"Strange State, Wrong Highway, Cold Night"

A weekly poem, read by the author.
July 1 2003 10:39 AM

Strange State, Wrong Highway, Cold Night

Listen to J. Allyn Rosser reading this poem.

Centuries of suffering have led to this,
a warm seat near the fire,
chilled hands curled snugly around
a mug of something hot and good,
no imminent threats, no one squinting
over club or mace or dagger.
The mug is hot enough almost to hurt
the flesh, so one has constantly
but subtly to shift the grip,
letting some surfaces escape
while others brave the heat, so now
the whole body attends, thrills
to the sensation of its two palms,
like sinking into a Japanese bath,
heat seeping through each limb and
agreeably down the spine, along
the phantom tail, all trails meeting
at the center of one's being.
Centuries of deprivation have led
to this merging of animus and animal
who take their ease together
in a burst of health and good will,
so even the voice of Neil Diamond,
insufferable Neil, is suddenly beloved,
or at least forgiven; he gets piped
right into the bath along with
several quaintly dusty artificial roses.
The faint, sharp odor of a cleanser too
is taken in, all of it welcomed
into the bath, the inner streaming.
God knows what horrors my forebears
had to endure so I could choke the engine
and come crunching in imported boots
into Kathy's Country Inn, to settle
near a stranger's fire, to drink a brew
tropical and strong, prepared in exchange
for this green wisp I pull from my pocket,
the convenient bimillennial culmination
of beads and pelts and sacks of grain or gold.
Nothing wanted, no moment lamented:
just being here, as near nirvana as it gets.
One would gladly have given up all
for this moment if it hadn't come unbidden.
But it has, and it will retire soon,
perhaps never to return with such
completeness, or if so then rarely.

But why? Why not this blessed feeling every damn day? After all, the drink needed only be good. And hot. And one had been merely chilled, and a little tired, and lost.

J. Allyn Rosser teaches at Ohio University and is the author of Foiled Again. She teaches at Ohio University, where she edits New Ohio Review.



The Right to Run

If you can vote, you should be able to run for public office—any office.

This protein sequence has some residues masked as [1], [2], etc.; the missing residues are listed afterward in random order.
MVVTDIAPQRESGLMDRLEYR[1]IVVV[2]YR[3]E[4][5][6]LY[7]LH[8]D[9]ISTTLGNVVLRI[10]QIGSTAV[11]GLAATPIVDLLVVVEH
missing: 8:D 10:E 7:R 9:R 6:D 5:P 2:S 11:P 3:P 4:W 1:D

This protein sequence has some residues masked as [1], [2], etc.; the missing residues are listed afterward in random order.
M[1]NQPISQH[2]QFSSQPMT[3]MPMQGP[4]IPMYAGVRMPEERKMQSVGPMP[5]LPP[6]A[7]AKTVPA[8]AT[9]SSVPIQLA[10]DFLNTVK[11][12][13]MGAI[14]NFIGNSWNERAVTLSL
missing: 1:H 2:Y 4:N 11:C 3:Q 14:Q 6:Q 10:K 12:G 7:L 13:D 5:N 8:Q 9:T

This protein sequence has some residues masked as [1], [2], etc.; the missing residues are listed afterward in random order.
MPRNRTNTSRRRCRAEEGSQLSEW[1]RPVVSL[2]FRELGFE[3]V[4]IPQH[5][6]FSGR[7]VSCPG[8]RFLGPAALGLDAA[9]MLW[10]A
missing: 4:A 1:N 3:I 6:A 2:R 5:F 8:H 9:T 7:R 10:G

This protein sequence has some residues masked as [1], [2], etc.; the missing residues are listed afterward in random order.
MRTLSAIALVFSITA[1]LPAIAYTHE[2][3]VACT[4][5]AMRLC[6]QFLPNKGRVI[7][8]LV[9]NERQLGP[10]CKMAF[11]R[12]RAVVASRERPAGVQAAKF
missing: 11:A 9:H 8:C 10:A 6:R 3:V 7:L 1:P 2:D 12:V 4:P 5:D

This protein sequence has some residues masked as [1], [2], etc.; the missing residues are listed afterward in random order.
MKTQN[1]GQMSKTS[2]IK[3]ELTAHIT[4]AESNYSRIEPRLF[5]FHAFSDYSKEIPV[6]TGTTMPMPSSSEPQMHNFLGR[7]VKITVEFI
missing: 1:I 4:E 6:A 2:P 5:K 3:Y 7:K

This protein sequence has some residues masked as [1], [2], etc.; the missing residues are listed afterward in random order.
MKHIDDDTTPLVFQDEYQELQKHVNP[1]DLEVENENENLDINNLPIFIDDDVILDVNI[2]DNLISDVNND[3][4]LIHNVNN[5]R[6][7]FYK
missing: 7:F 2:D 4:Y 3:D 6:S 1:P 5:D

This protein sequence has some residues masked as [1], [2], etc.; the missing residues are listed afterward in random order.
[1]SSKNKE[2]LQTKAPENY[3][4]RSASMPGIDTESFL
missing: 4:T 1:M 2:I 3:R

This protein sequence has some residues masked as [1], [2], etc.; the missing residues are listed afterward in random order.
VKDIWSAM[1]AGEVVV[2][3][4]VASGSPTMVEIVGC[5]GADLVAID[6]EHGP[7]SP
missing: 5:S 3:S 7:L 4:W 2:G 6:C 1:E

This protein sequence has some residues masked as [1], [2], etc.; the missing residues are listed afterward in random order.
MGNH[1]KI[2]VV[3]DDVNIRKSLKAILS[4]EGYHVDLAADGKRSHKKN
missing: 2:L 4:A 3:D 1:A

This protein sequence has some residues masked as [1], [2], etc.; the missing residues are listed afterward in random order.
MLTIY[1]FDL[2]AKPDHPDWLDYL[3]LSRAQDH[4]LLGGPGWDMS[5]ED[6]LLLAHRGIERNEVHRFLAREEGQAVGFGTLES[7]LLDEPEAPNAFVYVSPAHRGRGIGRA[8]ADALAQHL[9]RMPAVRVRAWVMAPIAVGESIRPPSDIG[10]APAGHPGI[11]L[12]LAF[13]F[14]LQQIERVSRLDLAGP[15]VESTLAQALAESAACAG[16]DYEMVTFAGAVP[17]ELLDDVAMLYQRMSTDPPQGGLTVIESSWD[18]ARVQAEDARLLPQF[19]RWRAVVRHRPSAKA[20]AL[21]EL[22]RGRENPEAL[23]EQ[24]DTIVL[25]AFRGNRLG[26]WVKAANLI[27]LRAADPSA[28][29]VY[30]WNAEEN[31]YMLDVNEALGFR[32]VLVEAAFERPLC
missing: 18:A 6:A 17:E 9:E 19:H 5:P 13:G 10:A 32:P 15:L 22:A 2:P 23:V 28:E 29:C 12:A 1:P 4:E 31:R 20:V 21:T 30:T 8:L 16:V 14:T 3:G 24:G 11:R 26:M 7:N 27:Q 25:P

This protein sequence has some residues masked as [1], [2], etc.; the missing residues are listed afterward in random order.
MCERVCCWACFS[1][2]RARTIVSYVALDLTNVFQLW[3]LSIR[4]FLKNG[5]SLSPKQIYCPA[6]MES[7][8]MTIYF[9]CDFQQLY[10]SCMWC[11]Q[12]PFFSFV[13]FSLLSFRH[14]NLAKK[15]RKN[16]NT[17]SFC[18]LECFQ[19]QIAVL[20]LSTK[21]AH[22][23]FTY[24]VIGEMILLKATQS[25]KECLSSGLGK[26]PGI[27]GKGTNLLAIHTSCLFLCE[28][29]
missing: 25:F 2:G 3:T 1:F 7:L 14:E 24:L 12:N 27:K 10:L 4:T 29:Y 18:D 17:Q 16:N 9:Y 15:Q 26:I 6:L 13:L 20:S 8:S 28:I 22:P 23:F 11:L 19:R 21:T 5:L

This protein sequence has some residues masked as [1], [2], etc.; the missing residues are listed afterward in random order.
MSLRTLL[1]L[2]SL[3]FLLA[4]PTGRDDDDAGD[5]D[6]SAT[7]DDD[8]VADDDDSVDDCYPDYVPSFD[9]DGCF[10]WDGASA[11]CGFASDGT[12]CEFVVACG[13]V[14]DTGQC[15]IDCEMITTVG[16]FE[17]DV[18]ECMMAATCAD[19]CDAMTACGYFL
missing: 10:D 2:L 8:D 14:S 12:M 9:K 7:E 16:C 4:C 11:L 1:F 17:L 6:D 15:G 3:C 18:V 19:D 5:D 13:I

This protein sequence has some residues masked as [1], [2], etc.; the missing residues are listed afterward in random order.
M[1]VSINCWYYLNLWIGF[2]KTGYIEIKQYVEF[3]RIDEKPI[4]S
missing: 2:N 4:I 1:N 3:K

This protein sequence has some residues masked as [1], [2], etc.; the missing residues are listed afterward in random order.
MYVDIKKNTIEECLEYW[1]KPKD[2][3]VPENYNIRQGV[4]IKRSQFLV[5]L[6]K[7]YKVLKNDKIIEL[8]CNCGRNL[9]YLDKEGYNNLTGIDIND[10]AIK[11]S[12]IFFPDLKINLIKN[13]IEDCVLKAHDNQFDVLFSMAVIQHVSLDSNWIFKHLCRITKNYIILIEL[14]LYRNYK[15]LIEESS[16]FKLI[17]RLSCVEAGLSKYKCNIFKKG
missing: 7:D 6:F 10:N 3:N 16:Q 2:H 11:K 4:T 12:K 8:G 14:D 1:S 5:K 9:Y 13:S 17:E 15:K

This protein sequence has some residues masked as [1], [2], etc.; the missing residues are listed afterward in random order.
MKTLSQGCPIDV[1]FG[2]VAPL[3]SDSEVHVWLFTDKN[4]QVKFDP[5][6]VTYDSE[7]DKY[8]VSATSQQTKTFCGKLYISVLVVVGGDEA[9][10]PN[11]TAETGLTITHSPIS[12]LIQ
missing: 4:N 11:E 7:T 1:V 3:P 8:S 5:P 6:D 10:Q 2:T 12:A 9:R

Move Aside, Oxford Comma, the New Battle Is Over Single or Double Quotes

Renée Zellweger’s New Face Is Too Real

Sleater-Kinney Was Once America’s Best Rock Band

Can it be again?

Ben Bradlee’s Fascinating Relationship With JFK


The Simpsons World App Is Finally Here

I feel like a kid in some kind of store.


Driving in Circles

The autonomous Google car may never actually happen.

My Father Invented Social Networking at a Girls’ Reform School in the 1930s

How Punctual Are Germans?

  News & Politics
Oct. 22 2014 11:06 AM The Right to Run If you can vote, you should be able to run for public office—any office.
Oct. 21 2014 5:57 PM Soda and Fries Have Lost Their Charm for Both Consumers and Investors
The Vault
Oct. 22 2014 11:36 AM Casting the Role of Scarlett O'Hara Was Really, Really Frustrating
  Double X
The XX Factor
Oct. 22 2014 10:00 AM On the Internet, Men Are Called Names. Women Are Stalked and Sexually Harassed.
  Slate Plus
Oct. 22 2014 6:00 AM Why It’s OK to Ask People What They Do David Plotz talks to two junior staffers about the lessons of Working.
Oct. 22 2014 11:04 AM Do All U.S. Presidents Look the Same? What About Japan’s Prime Ministers?
Oct. 22 2014 10:29 AM Apple TV Could Still Work Here’s how Apple can fix its living-room product.
  Health & Science
Oct. 22 2014 11:30 AM Where Does Ebola Hide? My nerve-wracking research with shrieking bats.
Sports Nut
Oct. 20 2014 5:09 PM Keepaway, on Three. Ready—Break! On his record-breaking touchdown pass, Peyton Manning couldn’t even leave the celebration to chance.